ANN MCKENNA: Exactly. One of the mottos that we have in Fulton is that you are an engineer from day one. Meaning, we're not going to wait for you to do some of the fun and exciting stuff before you learn this topic and this topic. And actually what we know from doing a lot of research and education is that you learn by doing and you learn by applying, and that's how you develop a robust understanding. It's not learning it in lock-step sequence; it's learning it as you need to apply it. So yes, we believe in that. Students from day one engage in projects and with the industry, and we want to continue to advance that as part of the revolution.

TED SIMONS: Does engineering education need a revolution?

ANN MCKENNA: There have been aspects to it that have been resistant to change, and so the National Science Foundation has recognized that. And that's part of why they wanted to fund schools to engage in this revolution. And in particular we have fairly significant grand challenges that we're trying to develop solutions to, and we really need to build a larger and more effective workforce to take on these challenges. So one of the challenges in engineering in particular is to make sure that we have a good group of new students coming in, and also a diverse group of students, students that perhaps would not have been interested in a more traditional approach but would be interested in actually making a difference, taking their knowledge and applying it in meaningful ways right from the very beginning. And so it's about making the profession a little bit more attractive to the next generation of students and then keeping them in and then having them be successful.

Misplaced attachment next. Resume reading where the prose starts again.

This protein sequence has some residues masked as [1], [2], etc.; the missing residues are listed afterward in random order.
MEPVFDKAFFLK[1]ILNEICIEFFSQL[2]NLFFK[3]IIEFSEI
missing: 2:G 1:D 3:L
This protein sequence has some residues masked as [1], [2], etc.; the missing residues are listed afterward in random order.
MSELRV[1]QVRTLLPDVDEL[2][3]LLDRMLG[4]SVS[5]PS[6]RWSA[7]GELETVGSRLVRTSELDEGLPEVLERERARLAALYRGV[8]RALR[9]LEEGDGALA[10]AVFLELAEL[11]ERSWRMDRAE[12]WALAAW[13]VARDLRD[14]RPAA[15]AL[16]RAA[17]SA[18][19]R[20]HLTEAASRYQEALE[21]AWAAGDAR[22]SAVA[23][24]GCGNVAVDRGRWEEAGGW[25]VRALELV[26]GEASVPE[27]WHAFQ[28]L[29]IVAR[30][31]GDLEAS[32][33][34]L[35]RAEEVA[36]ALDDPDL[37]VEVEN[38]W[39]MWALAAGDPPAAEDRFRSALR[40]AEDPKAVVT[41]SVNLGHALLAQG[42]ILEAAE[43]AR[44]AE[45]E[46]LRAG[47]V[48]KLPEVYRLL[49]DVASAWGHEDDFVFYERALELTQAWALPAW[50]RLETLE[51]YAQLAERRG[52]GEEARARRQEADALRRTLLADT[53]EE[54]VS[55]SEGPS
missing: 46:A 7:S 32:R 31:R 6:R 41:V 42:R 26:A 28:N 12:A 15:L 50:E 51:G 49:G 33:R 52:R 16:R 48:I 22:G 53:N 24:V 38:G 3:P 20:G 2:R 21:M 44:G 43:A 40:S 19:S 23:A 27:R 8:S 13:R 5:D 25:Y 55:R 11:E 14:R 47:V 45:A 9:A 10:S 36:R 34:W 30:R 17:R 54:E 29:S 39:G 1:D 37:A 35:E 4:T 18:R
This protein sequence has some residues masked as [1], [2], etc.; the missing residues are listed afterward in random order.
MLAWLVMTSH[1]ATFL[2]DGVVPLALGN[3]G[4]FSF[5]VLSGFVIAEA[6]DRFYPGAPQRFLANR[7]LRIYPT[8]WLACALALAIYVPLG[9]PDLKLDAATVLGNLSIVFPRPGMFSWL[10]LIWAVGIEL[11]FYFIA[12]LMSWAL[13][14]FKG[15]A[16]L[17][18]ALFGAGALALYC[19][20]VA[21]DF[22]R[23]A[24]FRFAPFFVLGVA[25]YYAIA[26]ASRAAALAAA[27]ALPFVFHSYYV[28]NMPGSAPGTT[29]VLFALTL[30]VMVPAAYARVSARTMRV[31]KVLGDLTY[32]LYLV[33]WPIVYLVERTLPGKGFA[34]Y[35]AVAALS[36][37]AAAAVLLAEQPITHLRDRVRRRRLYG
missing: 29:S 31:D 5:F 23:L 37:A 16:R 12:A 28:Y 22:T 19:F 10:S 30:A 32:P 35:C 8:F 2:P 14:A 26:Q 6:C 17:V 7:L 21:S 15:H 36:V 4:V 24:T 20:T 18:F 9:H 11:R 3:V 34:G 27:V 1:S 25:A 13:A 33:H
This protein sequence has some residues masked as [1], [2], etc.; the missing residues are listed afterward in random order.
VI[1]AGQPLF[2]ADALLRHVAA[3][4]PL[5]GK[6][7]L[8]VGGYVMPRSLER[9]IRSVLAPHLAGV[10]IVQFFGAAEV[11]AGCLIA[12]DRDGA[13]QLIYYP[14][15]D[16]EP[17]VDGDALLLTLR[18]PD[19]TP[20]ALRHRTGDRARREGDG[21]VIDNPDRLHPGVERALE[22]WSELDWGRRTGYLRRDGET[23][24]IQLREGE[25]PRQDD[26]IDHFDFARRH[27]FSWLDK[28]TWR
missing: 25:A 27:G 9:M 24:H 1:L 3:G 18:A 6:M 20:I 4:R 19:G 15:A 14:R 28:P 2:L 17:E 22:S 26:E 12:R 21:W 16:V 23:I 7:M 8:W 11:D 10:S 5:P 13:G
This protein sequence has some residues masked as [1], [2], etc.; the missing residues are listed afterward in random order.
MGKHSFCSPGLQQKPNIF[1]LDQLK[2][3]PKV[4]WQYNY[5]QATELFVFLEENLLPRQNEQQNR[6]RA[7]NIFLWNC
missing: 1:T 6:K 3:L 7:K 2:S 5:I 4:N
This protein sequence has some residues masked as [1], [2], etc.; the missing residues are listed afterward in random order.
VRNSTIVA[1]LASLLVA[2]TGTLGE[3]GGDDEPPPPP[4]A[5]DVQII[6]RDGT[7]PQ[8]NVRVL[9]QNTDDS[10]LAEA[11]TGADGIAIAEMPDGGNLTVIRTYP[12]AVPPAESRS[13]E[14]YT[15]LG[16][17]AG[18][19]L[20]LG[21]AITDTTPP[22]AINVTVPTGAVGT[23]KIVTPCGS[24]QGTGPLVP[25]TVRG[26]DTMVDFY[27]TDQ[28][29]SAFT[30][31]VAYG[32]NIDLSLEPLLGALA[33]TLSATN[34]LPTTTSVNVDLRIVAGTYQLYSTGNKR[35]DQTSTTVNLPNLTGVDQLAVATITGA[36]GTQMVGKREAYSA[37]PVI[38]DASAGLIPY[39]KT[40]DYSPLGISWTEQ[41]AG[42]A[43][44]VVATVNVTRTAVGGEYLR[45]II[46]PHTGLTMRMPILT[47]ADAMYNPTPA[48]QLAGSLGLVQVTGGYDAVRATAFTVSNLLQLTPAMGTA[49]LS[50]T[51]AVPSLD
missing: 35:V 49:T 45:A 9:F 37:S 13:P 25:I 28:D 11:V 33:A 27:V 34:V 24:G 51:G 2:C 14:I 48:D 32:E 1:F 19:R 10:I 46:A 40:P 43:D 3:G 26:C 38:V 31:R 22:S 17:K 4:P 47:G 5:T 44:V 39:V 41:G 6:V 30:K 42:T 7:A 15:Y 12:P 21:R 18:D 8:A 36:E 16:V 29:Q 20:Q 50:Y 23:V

TED SIMONS: Well it sounds like the bottom line here is creating a culture of change. Congratulations on getting this grant and good luck. Good to have you here.

ANN MCKENNA: Thank you.

TED SIMONS: Tuesday on Arizona Horizon, Department of Child Safety Director Greg McKay will join us in studio to discuss his vision for the office as well as recent high-profile child abuse cases. That's at 5:30 and ten on the next Arizona Horizon. And a reminder, if you want to watch tonight's show again or see any previous episodes of Arizona Horizon, or see what we have in store for the future, look us up online at azpbs.org/horizon. That's azpbs.org/horizon. That is it for now. I'm Ted Simons. Thank you so much for joining us. You have a great evening.

Video: Arizona Horizon is made possible by contributions from the Friends of Eight, members of your Arizona PBS station. Thank you.

Video: ASU's Ira A. Fulton Schools of Engineering strive to advance research, education, and industry to transform our economy. Ideas, talent, and technology for Arizona. You can learn more at engineering.asu.edu/tv.

Ann McKenna:Director of Polytechnic School in the Ira A. Fulton Schools of Engineering at ASU